Life Science

We work at the intersection of physics, engineering and the biological sciences, creating and developing new technology for the life science industry.

Life Science Update

Life science research is growing at an unprecedented rate. The advent of DNA sequencing and editing has created new fields of research, commercial products and applications. Progress in cell therapy and personalised medicine is driving the need for new approaches to research and manufacturing. The output of modern biolabs is scaling rapidly as manual processes give way to workflow automation. Synthetic biology has also emerged as a new field with great potential, driving the need for new molecular design tools and synthesis approaches. Our team works in these and other emerging application areas, inventing, developing and implementing effective commercial solutions.  

What we do

Building on a long track record in life science instrumentation, we routinely design systems capable of meeting demanding biological and physical hardware requirements. Understanding the interplay between the fundamental biology of a process and the physical behaviour of a system is critical to successful development. Recognising this, we have built a tightly integrated team of biologists, physicists and engineers capable of optimising solutions with a very high degree of multi-disciplinary design complexity.  

We have extensive labs and fabrication facilities, including a bio-MEMS lab. This allows us to rapidly prototype, iterate and validate the biological and physical aspects of system design. Beyond prototyping we have the capacity to scale to pre-production and transfer to manufacture.

TTP has also established an advanced molecular design capability, taking engineering to the molecular level with a view to achieving improved molecular or cellular recognition, reaction mechanisms and detection chemistries. We develop cutting-edge methodologies for diagnostic systems and can rapidly develop novel biomarker detection scaffolds for improved diagnostics, immunoassays and research tools. 

Explore More industries

Drug Delivery

Pharmaceutical companies face substantial challenges, from constraints in health spending to weakening drug pipelines. Yet opportunities exist for those bold enough to adapt, ranging from connected devices that drive adherence to generic devices at cost points previously thought impossible.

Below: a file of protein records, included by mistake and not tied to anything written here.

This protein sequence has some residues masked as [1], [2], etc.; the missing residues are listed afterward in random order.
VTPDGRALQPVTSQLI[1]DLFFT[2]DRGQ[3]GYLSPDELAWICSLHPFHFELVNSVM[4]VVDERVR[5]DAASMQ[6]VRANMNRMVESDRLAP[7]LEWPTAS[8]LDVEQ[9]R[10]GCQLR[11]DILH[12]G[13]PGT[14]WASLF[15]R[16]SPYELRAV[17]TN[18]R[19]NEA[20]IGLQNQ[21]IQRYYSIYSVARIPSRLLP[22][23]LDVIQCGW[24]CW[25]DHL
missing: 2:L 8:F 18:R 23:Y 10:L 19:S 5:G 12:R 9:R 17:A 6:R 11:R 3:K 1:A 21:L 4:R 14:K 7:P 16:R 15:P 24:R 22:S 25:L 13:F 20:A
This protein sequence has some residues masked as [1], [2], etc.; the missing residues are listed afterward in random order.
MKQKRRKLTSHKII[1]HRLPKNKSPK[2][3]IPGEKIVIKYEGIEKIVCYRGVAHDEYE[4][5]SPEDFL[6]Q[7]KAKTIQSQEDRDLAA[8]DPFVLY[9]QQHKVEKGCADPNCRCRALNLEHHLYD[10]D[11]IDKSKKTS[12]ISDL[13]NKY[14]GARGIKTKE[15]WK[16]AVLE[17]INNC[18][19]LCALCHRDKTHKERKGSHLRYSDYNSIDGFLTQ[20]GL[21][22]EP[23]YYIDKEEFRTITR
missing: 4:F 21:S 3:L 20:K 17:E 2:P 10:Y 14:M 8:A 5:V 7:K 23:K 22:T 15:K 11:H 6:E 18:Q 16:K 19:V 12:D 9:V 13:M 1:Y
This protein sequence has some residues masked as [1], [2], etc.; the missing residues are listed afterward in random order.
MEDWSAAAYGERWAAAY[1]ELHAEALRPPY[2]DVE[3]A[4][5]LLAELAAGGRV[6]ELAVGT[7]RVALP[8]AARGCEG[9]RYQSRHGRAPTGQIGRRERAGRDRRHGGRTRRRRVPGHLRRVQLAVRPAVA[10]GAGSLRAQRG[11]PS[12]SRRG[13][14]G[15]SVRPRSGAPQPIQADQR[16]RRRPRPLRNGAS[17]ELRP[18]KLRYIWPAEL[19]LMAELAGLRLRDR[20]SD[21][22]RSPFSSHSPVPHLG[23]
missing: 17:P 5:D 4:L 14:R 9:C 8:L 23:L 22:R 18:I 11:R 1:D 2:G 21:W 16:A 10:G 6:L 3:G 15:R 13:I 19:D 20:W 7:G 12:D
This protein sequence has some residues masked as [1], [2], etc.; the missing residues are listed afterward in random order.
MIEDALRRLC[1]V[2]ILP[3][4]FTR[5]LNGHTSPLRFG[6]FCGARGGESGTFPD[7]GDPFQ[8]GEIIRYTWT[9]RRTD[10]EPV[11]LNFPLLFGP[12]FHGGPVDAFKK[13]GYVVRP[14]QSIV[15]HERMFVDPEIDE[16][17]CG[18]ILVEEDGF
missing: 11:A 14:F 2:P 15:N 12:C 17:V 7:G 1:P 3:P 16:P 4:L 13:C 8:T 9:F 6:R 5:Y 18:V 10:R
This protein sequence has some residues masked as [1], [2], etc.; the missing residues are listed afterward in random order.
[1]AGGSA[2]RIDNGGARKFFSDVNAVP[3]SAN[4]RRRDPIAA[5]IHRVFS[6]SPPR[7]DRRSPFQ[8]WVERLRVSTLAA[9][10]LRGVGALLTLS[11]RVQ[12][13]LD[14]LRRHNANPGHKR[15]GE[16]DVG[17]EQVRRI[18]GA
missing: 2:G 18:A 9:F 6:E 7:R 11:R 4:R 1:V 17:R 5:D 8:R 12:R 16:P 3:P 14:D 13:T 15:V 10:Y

Medical Devices

Disruptive change is rolling through the medical device industry as value-based healthcare and digitisation spread from niches to the mainstream. This is a challenging time, but it presents real opportunities for those ambitious companies prepared to reinvent themselves.

In-vitro Diagnostics

The diagnostic market is at a moment of change. New approaches, such as sequencing, are gaining traction; companion diagnostics are driving closer integration with therapy; continuous monitoring is enabling new diagnostic information; and market drivers are demanding low cost distribution of clinical quality data.


Human therapies are adapting to tackle increasingly complex immunological diseases and conditions. These therapies often rely on tightly controlled cell cultures in order to produce therapeutic drugs efficiently, such as monoclonal antibodies or culture of the patient’s own genetically-engineered cells, as part of an autologous cell therapy workflow.


Emerging biosensor technologies are enabling the measurement and analysis of valuable trace markers, leading to improved clinical outcomes by allowing the accurate observation of previously undetectable physiological signals.

Smart Implants

Increasing numbers of people are suffering from chronic conditions. Through the creation of tiny, fully integrated real-time measurement systems, smart implants are bringing the benefits of laboratory-grade telemetry to their lives.

Digital Health

As with other industries, digital technology is touching every aspect of healthcare. But health is unique in its complexity, and innovation requires deep insight.

Medical Imaging

Medical imaging is required to meet the needs of advanced diagnostics and the demands of emerging markets, presenting the sector with sizeable rewards for innovation.


Surgery is a fertile area for medical device innovation with remarkable developments occurring in minimally invasive and robotic assisted techniques. The future of the operating room relies on intraoperative technologies which improve clinical and economic values as measured by procedure outcome, workflow efficiency and patient safety.

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